Sally made these gorgeous bags from Vogue pattern 8375 (B. Randle Designs) These brocade evening bags are the perfect size for toting to the opera, and “Otello”, Verdi’s masterful adaptation of Shakespeare’s tragedy is this month’s San Francisco Opera production. All materials are from the 1st floor.
“My superb warrior! How many torments,
How many sad sighs, and how much hope
Led us to these tender embraces!
Ah! How sweet it is to murmur together:
Do you remember!
When you told of your life in exile
The fierce events and your long sorrows,
And I listened to you with my soul
In those fears and with ecstasy in my heart.”
Natalie from the notions floor was our Halloween costume winner. She was seen clucking and flapping her faille winglets in her Victorian chicken costume. The dress was cobbled together from several patterns. The hoop was made of steel boning and took two days to construct, while the dress was sewn in four days. The yellow-beaked hat was made from materials from our 3rd floor. It was inspired by historical Victorian fancy dress costumes. To learn more about Victorian costume dress read “Fancy Dresses Described; Or, What to Wear at Fancy Balls” by Debenham and Freebody, , or “Fancy Dress in the Victorian Era” by A. Jarvis & P. Raine.
To paraphrase Gertrude Stein in her poem Sacred Emily [pub. 1922]; “A sock is a sock is a sock.” Lion Brand yarn came up with this series of handy how-to videos so that even the most gimpy knitters (myself included!) can knit up cozy sock-a-roos in time for the chilly days of winter. I see this as an ideal way to use up rag-tags of yarn, so I end up both fugal and stylishly clown-ish.
This lovely fitted dress was a collaborative effort between Mary and Abraham; Abraham drafted the pattern, and Mary did the sewing! The fabric is a black and white graphic print by Diane Von Furstenberg. There is flattering shirring along the front bodice, and a side zipper helps you achieve a smooth form-fitting line while wearing this dress. This fabric can be found on the 2nd floor (please call ahead to verify stock).
Scarf contest by Craftzine & Singer
Deadline November 23, 2009
CRAFT and SINGER® present the Me, My Scarf, and I Contest. The sew-tastic grand prize is a SINGER ProFinish Serger! To submit an entry, take a picture of yourself modeling your scarf, include a description of how the scarf describes your personality, and submit it to the Me, My Scarf, and I Contest Flickr Group.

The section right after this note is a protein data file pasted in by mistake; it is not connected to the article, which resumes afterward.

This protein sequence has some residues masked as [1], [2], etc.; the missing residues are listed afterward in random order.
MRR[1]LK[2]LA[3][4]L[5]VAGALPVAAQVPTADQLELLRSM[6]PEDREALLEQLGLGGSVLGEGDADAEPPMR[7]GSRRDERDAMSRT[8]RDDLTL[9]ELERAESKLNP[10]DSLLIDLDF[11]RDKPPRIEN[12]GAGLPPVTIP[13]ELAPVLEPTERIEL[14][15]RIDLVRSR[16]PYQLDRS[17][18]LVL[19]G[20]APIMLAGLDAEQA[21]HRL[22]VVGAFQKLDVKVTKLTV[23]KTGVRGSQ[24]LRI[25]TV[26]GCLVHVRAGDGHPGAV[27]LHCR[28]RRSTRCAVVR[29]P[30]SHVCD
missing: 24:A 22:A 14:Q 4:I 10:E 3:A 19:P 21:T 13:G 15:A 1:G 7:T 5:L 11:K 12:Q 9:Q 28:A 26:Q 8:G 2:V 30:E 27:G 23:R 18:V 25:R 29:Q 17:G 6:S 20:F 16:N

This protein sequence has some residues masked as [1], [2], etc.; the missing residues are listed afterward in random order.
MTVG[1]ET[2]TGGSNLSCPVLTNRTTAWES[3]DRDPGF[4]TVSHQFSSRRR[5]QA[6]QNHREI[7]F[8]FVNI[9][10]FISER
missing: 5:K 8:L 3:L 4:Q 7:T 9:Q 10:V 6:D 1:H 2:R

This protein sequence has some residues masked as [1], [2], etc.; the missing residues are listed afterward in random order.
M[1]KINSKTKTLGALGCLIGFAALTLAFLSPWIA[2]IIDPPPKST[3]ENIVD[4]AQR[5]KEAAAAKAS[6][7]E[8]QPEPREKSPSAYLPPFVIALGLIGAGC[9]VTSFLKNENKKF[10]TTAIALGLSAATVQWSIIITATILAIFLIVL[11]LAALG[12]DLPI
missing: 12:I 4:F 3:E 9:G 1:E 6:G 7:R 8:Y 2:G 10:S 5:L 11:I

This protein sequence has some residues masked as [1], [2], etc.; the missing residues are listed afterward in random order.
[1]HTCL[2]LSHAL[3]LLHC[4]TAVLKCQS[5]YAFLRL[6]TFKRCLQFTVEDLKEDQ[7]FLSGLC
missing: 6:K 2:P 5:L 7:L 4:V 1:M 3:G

It will be Halloween in a couple of days! Jack and Olivia came into Britex Fabrics with Lindsey, their nanny. Jack is dressed like a soccer ball, and had a hard time restraining himself from rolling down our isles. His sister, Olivia likes to help Lindsey with her knitting projects, and graciously agreed to wear the kitty-cat crown that our cashier, Judy had on hand.
It is not too late to scoot on down to Britex Fabrics for some spooky Halloween fabric. Sew up an easy to make tote bag to carry your candy corn, caramel apples, and Sweet Tarts around. Compwalla posted easy directions for a beautiful and study bag on Instructables.com. You are never too old to eat candy while sitting under a tree in the moonlight. Devil-licious!
Monique Saviano made this ½ scale reproduction of a Madeleine Vionnet gown for the 16th Annual Educational Conference of the Association of Sewing and Design Professionals. This delicate confection is made with silk chiffon from Britex Fabrics. The fringe is made of rayon chainette. One may read more about Madeleine Vionnet , an innovative designer who worked intensively with the bias cut, in Betty Kirke’s book “Madeleine Vionnet”, or in one of many articles about her such as “A Dressmaker Extraordinaire: Discovering the Secrets of Madeleine Vionnet’s Creativity”, which was published in Threads magazine in 1989.
Every home needs a lucky little gnome! Now you can outfit your shortest household member and have your very own wee mischievous gnome. Stavro from Instructables made up these delightful gnome Halloween costume directions. Find out more about gnomes by reading historian Thomas Keightley’s book “The World Guide to Gnomes, Fairies, Elves & Other Little People”, a definitive tome on mythology and folklore published in 1880.
It is 1970 in Teheran, I’m 16 years old, watching the musical Camelot at the Bowling cinema in Shimroon, and slouched in my seat. I spit another pumpkin seed shell onto the floor, take a swallow of grape soda, and fiddle with the buttons on my sweater. I’m wearing a chocolate brown cable knit cardigan with faux wood grain buttons, a black shapeless turtleneck, tan corduroy bell-bottoms, and my hair is tied back with a strawberry-covered ribbon. Guenevere and Arthur are singing “What Do The Simple Folk Do?”, while Guenevere is twirling and weeping in Arthur’s arms.
“What else do the simple folk do
To pluck up the heart and get through?
The wee folk and the grown folk
Who wander to and fro
Have ways known to their own folk
We throne folk don’t know
When all the doldrums begin
What keeps each of them in his skin?
What ancient native custom provides the needed glow?
Oh, what do simple folk do?
Do you know?”
(by Alan Jay Lerner)